Las Vegas Passes Law Further Criminalizing Homelessness

Las Vegas sign

Sin City’s New Law Punishes Homeless People for Resting or Lodging on Sidewalks

Las Vegas received a blink-and-you-missed-it rebrand to its legendary What Happens In Vegas, Stays In Vegas motto earlier this year. Sin City now claims What Happens Here, Only Happens Here.

While that phrase may ring true when it comes to entertainment opportunities, homelessness seems to be the great equalizer. According to reports, at least 6,500 people live on the streets of the ironically nicknamed City of Second Chances.

Nevada’s southern city is built on dreams, drawing people from across the country. Folks down on their luck go to Vegas to turn it around. Others seek the soothing catharsis of rolling die and pulling slot machine handles only to find themselves down on luck. The city’s established residents aren’t immune to economic downturns and rising living costs. The net result is a city with disproportionate homeless numbers compared to the rest of the country—a combination of local residents and out-of-towners dogged by misfortune.

The city’s response to increasing numbers of homeless people has been harsh and heavy. Council has made it illegal to rest or lodge on sidewalks. If caught, one can face up to six months in jail or a fine of up to $1,000.

Insufficient Funding and Increasing Intolerance Lead to Hammer Drop

Las Vegas officials approved the law last November in the face of harsh criticism from homeless advocates that described the action as a “war on the poor.” The law states that people found “camping, lodging, sitting, lying down, sleeping and similar activities” in most downtown areas can be charged with a misdemeanor resulting in a heavy fine or jail time “if beds are available.”

Other cities across America have tried to pass similar laws criminalizing homelessness, only to see them shot down as unconstitutional. That’s why the “if beds are available” provision is present. Whether enough beds are available is another issue altogether. Estimates tally 2,000 homeless shelter beds in the city and an open-air courtyard offered by the city that can sleep approximately 300. Those bed numbers are a far cry from Las Vegas’ homeless population.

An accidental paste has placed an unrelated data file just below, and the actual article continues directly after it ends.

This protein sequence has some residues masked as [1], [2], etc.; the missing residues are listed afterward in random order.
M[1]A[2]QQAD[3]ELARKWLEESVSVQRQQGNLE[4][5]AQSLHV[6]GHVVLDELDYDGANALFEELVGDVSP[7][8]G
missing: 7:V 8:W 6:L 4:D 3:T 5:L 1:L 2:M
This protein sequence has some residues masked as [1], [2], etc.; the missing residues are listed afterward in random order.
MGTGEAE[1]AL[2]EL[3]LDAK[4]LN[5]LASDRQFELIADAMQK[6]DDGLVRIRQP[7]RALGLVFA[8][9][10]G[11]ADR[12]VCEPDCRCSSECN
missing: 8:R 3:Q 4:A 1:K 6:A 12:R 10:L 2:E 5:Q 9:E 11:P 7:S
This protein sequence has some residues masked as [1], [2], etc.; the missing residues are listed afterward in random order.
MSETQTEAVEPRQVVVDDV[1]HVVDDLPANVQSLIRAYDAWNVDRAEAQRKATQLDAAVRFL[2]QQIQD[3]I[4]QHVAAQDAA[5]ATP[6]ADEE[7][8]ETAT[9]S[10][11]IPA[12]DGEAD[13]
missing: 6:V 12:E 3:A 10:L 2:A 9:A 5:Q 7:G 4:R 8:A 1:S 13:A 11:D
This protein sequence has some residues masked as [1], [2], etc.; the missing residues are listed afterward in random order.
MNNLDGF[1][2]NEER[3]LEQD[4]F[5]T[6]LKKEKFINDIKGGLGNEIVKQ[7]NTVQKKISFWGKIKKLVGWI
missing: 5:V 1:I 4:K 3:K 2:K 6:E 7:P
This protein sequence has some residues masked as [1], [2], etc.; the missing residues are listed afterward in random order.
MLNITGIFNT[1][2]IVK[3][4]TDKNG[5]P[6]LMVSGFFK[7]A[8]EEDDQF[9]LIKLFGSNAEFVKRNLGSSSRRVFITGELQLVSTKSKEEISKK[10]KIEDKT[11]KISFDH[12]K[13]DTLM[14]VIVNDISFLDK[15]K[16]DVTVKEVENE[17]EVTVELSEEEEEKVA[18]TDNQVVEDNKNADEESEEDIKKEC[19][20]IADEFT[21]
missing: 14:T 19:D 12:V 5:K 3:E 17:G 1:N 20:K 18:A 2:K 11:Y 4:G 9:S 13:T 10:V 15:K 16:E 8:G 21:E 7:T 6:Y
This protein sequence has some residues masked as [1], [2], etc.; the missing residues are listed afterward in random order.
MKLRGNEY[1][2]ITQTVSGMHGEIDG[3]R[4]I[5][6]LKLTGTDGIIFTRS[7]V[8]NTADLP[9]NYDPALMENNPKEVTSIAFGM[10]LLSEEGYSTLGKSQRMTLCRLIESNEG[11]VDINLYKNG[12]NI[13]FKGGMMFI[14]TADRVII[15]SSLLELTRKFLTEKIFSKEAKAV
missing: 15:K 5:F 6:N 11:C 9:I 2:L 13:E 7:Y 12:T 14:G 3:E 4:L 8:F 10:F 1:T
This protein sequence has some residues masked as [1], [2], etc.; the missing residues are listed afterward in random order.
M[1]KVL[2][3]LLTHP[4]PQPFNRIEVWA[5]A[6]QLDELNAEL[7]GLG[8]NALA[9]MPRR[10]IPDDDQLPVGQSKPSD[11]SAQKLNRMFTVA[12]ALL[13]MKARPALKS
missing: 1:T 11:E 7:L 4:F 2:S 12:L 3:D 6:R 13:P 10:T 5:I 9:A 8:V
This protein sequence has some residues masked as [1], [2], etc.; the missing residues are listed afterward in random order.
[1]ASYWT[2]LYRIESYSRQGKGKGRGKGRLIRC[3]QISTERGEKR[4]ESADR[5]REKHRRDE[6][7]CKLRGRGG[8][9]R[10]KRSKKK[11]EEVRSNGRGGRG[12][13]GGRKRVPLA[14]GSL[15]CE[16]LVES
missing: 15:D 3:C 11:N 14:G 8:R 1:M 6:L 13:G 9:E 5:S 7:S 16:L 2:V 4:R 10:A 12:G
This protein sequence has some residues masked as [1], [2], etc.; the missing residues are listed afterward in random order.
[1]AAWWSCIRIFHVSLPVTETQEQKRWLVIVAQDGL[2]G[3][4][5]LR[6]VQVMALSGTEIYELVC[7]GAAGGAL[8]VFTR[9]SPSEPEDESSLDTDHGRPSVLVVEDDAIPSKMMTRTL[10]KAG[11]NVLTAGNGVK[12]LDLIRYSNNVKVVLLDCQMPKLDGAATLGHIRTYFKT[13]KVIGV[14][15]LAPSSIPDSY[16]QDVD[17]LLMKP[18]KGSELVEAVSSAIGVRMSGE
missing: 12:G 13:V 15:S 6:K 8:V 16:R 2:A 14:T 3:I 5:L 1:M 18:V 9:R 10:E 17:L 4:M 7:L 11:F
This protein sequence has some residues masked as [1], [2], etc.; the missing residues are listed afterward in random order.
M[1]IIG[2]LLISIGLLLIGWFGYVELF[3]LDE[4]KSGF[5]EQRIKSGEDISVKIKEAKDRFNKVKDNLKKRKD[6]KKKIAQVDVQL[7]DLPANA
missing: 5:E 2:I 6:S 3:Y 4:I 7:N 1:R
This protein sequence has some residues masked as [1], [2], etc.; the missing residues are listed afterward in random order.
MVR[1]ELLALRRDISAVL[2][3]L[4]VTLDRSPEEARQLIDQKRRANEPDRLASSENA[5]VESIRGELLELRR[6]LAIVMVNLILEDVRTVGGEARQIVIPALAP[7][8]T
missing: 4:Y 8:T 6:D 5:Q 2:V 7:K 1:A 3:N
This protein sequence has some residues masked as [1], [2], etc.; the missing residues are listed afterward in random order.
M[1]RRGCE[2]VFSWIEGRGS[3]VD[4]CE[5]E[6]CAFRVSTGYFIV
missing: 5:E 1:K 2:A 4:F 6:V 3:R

“It’s criminalizing the homeless [people],” Rev. Leonard Jackson charged at a City Hall protest. He wasn’t alone. Fellow protesters called for “Housing, not handcuffs!” Democratic presidential candidates opposed the law en masse.

The law went into effect on January 1, 2020.

Beyond the monetary cost of a fine or the time served in jail, there’s also the fear that “no lodging” convictions will have long standing repercussions.

“It’s going to affect their ability to get student loans, affect their ability to get housing and access public benefits,” said Arash Ghafoori who works with the city’s homeless youth. This camping ban effectively tosses convicted homeless people out of the frying pan and into the fire.

Nevada is one of a handful of states with no income tax. This makes the state an attractive destination for business owners and retirees. However, it leaves local government shorthanded when it comes to providing the necessary infrastructure to support people with insecure housing. Dwindling federal support for social services in the state doesn’t help either. Some skeptics of the city’s harsh stance against homelessness suspect the lack of homeless support services has more to do with the state’s spending priorities rather than a lack of money.

“If we can build stadiums, then we can build housing for homeless [people],” one housing advocate told the council that passed the camping ban law. He was referring to a $2 billion, 72,000-fan-capacity stadium being built in the desert, due to open later this year. The future home of the NFL team the Raiders is costing a mint, but will likely make that money back in short order.

The NFL is the world’s most lucrative sports league, earning some $13 billion every year. No wonder Las Vegas wants a piece of that action. But what does it say about a state’s priorities when sports stadiums are put ahead of providing adequate housing for homeless people?

Photo courtesy of PxHere

Micah Bertoli

Micah Bertoli


Micah Bertoli is a Medical Laboratory Technologist and freelance writer. He is passionate about volunteer work, spending much time helping displaced people settle into their new environments.

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